On October 31, 2000, the Security Council of the United Nations (UN) adopted Resolution 1325 as the first comprehensive document on strengthening the role of women and girls in conflict and postconflict situations. The article reviews the resolution's history and examines its potential for the advancement of women. The characteristic advantage of Resolution 1325 is its central idea of the empowerment of women in conflict and postconflict settings. However, have the objectives of the resolution been adequately endorsed at the international level? Have they been sufficiently implemented at the national level? Or have the commitments of Resolution 1325 remained empty words without further impact?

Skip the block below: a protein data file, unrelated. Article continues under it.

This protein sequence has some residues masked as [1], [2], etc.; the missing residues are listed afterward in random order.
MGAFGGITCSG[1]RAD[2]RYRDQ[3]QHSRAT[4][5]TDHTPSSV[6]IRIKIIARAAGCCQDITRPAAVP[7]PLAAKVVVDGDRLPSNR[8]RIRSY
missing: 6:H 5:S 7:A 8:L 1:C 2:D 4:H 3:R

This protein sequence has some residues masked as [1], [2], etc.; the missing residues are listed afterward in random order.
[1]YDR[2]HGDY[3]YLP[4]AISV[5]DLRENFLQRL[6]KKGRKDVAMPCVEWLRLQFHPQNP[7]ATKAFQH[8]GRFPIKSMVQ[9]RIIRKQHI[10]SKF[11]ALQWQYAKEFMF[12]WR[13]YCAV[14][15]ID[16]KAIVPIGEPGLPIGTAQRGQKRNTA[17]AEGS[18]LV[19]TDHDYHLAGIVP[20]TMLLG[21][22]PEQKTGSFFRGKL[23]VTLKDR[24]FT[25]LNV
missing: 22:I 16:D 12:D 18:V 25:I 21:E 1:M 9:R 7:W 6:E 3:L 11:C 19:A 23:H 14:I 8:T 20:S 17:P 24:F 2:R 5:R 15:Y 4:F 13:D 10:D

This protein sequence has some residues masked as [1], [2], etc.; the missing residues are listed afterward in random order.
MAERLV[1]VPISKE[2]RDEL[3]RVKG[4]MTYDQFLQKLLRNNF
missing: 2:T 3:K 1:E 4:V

The article explores the case of Uganda to illustrate the effects of the resolution on women as peace-builders in a national context and discusses the advances in addressing gender issues in postconflict justice processes. It concludes that many of the commitments outlined in Resolution 1325 still remain to be implemented—at the level of the UN as well as in national contexts.